The Birth of NASA: The Diary of T. Keith Glennanby T. Keith Glennan
Early in the morning of 4 October 1957, T. Keith Glennan went to work, just as he had for more than a decade, at the president's office of the Case Institute of Technology (CIT). On that Friday Glennan's career path changed sharply. Because of the events of that day he soon became caught up in the vortex of superpower rivalries and projects to enhance international… See more details below
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Early in the morning of 4 October 1957, T. Keith Glennan went to work, just as he had for more than a decade, at the president's office of the Case Institute of Technology (CIT). On that Friday Glennan's career path changed sharply. Because of the events of that day he soon became caught up in the vortex of superpower rivalries and projects to enhance international prestige. Less than a year later he would be in Washington, D.C., serving as head of the National Aeronautics and Space Administration (NASA), a newly-constituted, federal research and development agency charged with helping to define and execute a far-reaching space exploration effort.
Glennan's move from CIT to NASA came about because of the Soviet Union's successful launch of Sputnik I on 4 October 1957. President Dwight D. Eisenhower and others feared that the Soviet Union could now legitimately claim leadership in a major technological field. Sputnik I meant that longstanding rivalries between the United States and the Soviet Union had entered a new plane, one where Americans were at a disadvantage. Americans were shocked and incredulous about this achievement by a communist country, and the result was increased spending for aerospace endeavors, technical and scientific educational programs, and the chartering of new federal agencies to manage air and space research and development.
One of the most important results of this event was the establishment of NASA on 1 October 1958. Glennan headed NASA from its inception until the change of presidential administrations in 1961. During this period he oversaw the definition of U.S. policies for operations in space, contributed to the development of goals and programs to further those policies, and consolidated the resources needed to carry them out. In the process he set the stage for both NASA's future accomplishments and many of the strategies employed in America's exploration of space, and created the infrastructure that still supports NASA's space efforts.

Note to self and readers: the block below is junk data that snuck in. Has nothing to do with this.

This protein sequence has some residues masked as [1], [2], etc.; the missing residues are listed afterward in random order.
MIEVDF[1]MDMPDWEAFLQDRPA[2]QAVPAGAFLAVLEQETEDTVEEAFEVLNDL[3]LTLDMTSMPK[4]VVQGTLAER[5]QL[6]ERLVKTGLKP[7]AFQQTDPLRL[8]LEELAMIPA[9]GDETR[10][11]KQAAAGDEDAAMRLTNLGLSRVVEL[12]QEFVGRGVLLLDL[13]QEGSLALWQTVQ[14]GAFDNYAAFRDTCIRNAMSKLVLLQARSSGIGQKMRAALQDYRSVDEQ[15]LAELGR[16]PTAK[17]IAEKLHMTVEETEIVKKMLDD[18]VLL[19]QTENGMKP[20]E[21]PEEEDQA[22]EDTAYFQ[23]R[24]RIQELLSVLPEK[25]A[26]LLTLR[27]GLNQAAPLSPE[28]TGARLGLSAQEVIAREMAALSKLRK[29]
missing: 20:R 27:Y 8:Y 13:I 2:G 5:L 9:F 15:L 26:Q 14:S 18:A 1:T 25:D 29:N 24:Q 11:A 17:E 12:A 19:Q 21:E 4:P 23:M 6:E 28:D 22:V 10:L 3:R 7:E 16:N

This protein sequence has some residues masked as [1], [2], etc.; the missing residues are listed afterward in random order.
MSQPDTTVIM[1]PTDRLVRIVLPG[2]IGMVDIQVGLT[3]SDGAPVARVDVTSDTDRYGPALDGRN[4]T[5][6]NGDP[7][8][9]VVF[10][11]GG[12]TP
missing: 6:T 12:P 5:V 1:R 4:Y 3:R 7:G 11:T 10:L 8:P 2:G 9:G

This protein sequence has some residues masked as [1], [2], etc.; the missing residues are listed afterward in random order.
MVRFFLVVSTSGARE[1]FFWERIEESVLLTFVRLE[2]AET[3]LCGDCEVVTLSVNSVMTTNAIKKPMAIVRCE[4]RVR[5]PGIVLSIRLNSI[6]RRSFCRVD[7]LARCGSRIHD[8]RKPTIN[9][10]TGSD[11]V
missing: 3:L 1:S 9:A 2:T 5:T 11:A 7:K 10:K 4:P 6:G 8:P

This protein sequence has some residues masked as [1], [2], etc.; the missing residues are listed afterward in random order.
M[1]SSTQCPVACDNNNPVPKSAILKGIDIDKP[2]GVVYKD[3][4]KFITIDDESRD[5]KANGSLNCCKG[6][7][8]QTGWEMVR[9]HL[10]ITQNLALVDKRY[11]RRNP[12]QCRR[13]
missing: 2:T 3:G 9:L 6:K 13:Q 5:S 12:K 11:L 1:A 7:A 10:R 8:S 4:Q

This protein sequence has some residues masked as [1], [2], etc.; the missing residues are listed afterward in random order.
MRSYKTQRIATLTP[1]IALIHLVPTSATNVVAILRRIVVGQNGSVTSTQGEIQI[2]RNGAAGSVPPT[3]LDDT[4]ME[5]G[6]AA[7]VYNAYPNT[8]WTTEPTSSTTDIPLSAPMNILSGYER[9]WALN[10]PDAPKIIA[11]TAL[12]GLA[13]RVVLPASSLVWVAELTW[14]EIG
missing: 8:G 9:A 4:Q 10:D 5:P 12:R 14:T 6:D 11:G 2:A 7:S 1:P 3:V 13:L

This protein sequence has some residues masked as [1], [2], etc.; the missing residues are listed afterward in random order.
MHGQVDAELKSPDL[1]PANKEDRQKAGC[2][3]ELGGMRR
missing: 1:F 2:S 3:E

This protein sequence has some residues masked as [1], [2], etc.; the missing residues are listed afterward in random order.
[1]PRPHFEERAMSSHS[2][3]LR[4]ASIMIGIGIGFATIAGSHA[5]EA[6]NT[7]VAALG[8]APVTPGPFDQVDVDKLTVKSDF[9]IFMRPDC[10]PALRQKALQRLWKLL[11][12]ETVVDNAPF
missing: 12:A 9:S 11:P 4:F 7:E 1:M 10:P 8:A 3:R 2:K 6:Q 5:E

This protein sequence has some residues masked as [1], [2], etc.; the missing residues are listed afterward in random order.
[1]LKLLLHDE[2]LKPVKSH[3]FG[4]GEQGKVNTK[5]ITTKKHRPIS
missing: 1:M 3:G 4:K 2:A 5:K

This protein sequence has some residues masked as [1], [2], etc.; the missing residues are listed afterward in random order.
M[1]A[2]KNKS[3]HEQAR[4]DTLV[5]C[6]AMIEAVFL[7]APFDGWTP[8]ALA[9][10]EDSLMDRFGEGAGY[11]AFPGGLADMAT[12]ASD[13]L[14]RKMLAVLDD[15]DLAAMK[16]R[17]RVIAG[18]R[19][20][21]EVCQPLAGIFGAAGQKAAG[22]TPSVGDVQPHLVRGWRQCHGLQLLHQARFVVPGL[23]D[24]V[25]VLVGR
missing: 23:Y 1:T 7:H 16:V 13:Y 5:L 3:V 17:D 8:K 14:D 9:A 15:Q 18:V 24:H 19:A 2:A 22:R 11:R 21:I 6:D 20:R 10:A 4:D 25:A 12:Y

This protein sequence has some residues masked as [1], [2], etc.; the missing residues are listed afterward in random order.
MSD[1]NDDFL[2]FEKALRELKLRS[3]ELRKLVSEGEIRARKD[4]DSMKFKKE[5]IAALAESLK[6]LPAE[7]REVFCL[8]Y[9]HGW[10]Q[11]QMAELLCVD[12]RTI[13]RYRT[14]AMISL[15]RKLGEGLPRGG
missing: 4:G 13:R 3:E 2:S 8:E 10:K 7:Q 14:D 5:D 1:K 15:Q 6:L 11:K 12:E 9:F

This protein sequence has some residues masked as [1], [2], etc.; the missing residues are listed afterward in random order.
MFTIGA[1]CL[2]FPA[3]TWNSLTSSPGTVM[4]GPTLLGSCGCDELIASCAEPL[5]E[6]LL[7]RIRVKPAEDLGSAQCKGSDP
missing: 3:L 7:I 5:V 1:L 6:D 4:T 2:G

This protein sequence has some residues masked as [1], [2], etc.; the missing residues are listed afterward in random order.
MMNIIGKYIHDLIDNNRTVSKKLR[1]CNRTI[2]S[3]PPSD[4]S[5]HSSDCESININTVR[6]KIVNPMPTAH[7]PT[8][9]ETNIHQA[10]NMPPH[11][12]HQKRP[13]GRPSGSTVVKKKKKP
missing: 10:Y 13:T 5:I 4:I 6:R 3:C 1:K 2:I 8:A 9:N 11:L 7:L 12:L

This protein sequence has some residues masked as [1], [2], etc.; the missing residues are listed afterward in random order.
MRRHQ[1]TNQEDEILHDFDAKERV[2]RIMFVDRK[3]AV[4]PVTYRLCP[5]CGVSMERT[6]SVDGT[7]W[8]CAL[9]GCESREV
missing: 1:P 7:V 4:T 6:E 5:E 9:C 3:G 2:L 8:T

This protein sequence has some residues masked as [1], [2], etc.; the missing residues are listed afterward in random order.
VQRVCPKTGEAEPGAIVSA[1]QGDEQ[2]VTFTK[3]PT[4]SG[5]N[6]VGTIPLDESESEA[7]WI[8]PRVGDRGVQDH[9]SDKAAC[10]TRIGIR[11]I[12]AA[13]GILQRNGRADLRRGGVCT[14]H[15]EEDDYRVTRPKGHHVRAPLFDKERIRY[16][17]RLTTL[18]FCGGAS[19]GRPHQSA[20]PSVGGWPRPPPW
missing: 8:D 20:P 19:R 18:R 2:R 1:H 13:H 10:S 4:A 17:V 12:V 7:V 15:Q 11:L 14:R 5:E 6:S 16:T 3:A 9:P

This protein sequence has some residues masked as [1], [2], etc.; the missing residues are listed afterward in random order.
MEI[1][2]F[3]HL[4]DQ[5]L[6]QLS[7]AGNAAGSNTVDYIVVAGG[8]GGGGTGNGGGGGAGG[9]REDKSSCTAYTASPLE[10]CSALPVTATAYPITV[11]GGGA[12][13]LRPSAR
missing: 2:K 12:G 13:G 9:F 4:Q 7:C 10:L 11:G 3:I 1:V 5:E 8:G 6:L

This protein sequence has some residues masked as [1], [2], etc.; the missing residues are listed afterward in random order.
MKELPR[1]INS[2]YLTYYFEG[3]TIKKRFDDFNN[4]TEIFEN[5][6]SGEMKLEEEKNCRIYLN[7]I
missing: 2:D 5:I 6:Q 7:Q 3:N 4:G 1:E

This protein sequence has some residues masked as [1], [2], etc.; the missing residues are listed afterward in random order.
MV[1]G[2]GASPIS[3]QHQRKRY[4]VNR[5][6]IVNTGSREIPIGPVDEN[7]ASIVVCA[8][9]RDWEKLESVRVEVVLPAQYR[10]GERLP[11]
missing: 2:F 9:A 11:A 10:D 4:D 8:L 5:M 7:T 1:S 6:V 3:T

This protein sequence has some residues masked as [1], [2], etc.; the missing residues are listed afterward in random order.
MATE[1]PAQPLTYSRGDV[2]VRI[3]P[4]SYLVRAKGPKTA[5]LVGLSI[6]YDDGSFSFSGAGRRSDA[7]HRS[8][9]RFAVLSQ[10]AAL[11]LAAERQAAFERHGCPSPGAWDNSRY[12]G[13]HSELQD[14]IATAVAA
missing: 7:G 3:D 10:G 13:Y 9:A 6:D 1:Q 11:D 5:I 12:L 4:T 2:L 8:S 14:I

Glennan came to the leadership of NASA naturally enough, perhaps, but his earlier career also shaped many of the priorities, limitations, and accomplishments of his tenure as NASA Administrator. The document was dictated by T. Keith Glennan to record for his own children his observations and priorities while head of NASA during the Eisenhower administration. The first part of it is actually a memoir, consisting of a summary of major events in which he participated during his early years at NASA in 1958 and 1959. Most of the rest is in a diary format, made up of daily summaries of events, including his personal reflections from 1 January 1960 through the end of the Eisenhower presidency over a year later. There also follows a postscript written by Glennan in 1963 to record his thoughts on the space program during the presidency of John F. Kennedy.
Throughout the document, footnotes provide background information about matters that Glennan brings up in the diary but does not elaborate upon. The notes also add supplemental information about budgetary data, organizational matters, and the like, as well as occasional identifications of individuals mentioned in the diary but not fully identified. Where it is brief enough, sometimes we have provided identifications in brackets right in the text of the diary, and brackets sometimes also indicate where material from the original diary has been deleted. At the end of the diary, a biographical appendix provides sketches of the lives of the major figures Glennan talks about.
T. Keith Glennan was responsible, probably more than any other single person in the early history of the agency, for creating a National Aeronautics and Space Administration that could carry out a broad-based scientific and technological program. As such, he left an enduring legacy to the agency. His personality and beliefs, fiscally and socially conservative in some ways but progressive in others, also helped to shape NASA. His diary leaves a valuable legacy to historians, scientists, engineers, and public policy analysts seeking to understand the evolution of the U.S. venture into space. Glennan left a remarkable account of his work at NASA, and his record of meetings with President Eisenhower, the National Security Council, and other bodies as well as of the evolution of NASA as an institution provides important perspectives not only for those specifically interested in NASA but also for students of the recent history of science and technology in the United States.
452 pages, numerous photos and illustration. Contents hyperlinked for easy navigation.
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